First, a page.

🔥 Extra hot tip: Did you know that by clicking the arrows at the bottom of this little popover you can get a lot more presets created by cubic-bezier()? Pretty cool for tweaking those animations and want to find something “just right”.

Linear animation timing arrows that shows presets

Transparency preference in the rendering tab

The rendering tab is probably one of the tabs I use the most for that final accessibility check and test for reduced animations, vision deficiencies, etc. I talked the rendering panel in a previous article and used the contrast emulations for a little article on Smashing Magazine. It has something new though.

We can now check if a user has toggled a reduced transparency preference.

Reduce transparency option in CSS rendering tabs

This goes hand in hand with a new media feature query (currently only in Chrome and Edge):

.transparent {
    opacity: 0.5;

@media (prefers-reduced-transparency) {
    .transparent {
        opacity: 0.85;

Why reduced transparency matters

Various operating systems provide a preference for reducing transparency, and user agents are likely to rely on these system settings. For now, this feature query is only supported in Chrome and Edge, but I’m sure other browsers will follow. Especially as this is a setting that can be set on both iOS and macOS as well.

I think the ability to make the web platform an extension of user systems in their operating system is a great thing. Especially for applications running on the web.

Editing @property defined custom properties

In case you missed it, we are finally getting full browser support for @property very soon with Firefox planning to release it in the next version. In Chrome DevTools we now have the ability to do some debugging, the @property declarations are grouped together and we can change the values in the style panel. This will come in handy and also reminds me that I really want to write about @property sometime.

At property update possibilities

Bonus: Scroll Driven Animations debugging

I’m a big fan of the new scroll driven animations spec, I even updated my homepage with it. But now, there is a way to easily debug it. This is a bonus as it is an extension that we can add to our devtools. The extension can be found at the chrome web store. Add the SDA debug tool to Chrome here.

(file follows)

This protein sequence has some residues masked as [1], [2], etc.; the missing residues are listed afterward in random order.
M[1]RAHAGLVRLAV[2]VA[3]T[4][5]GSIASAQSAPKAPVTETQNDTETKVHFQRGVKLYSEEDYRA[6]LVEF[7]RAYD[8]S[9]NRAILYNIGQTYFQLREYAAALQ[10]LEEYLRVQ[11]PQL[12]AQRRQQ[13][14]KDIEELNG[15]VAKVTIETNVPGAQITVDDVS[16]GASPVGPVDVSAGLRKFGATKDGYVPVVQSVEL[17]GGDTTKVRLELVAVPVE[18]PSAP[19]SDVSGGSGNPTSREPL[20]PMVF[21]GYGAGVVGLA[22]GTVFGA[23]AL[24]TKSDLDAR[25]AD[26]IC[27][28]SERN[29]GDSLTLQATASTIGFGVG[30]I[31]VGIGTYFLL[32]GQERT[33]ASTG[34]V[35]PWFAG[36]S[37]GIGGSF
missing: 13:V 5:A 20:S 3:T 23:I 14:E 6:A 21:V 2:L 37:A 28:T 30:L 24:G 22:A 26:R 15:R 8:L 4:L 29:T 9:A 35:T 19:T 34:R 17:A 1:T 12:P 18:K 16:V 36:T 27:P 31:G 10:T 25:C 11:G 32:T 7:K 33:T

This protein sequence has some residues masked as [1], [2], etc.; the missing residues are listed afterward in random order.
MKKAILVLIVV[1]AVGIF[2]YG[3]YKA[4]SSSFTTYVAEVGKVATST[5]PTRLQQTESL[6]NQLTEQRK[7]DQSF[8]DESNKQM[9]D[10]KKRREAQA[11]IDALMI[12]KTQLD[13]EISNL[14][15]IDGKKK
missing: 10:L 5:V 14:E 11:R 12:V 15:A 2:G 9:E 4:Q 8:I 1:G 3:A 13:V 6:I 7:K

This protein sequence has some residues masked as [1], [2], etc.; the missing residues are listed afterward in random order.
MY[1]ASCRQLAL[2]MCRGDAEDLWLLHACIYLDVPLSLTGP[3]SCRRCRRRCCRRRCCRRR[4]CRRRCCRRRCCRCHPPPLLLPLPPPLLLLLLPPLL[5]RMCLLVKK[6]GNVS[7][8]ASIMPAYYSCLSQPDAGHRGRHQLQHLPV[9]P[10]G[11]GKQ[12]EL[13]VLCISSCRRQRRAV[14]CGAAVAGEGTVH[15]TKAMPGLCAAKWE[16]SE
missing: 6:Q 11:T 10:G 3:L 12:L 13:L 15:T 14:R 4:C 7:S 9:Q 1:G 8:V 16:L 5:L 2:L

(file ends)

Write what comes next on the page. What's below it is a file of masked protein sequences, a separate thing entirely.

When installed we get an extra panel next to the styles, layout, accessibility panels. This will give us a little minimap when using scroll driven animations:

Scroll Driven Animations debug panel

This is so cool! Especially because I still haven’t completely wrapped my head around the terminology yet (eg: cover, contain, crossing, etc). This tool gives us the chance to play around with these values and makes life just a bit easier:

Scroll Driven Animations debug panel enter and exit options

For more ins and outs on how this tool works, check out the video on the Chrome web store page. One note though, we can not access this tool via iframes, so if we want to test it with a codepen, we have to use debug mode in our pens. You can use this link if you want to do a quick test.

Maybe in the future we can have a native version of this in DevTools, removing some of the restrictions of a plugin.


Most of the things I wrote about here are just about those little ease of life things. Those things that have been updated but might’ve gotten under our radar. These little changes really create a big impact when put together. I’m sure not all of these are little when it comes to developing them, so a big kudos to the DevTools team.

I have a feeling many more things are coming our way for animations (maybe a native DevTools Scroll Driven Animations debugger?). This would make sense because the DevTools Team asked a lot about the animations panel earlier on CSS Day this year and we also have a lot of new animation stuff, not only on scroll, but also view transitions.

So who knows, maybe some cool big animation update in 2024? Let’s see.

Hungry for more DevTools:

 in  css , accessibility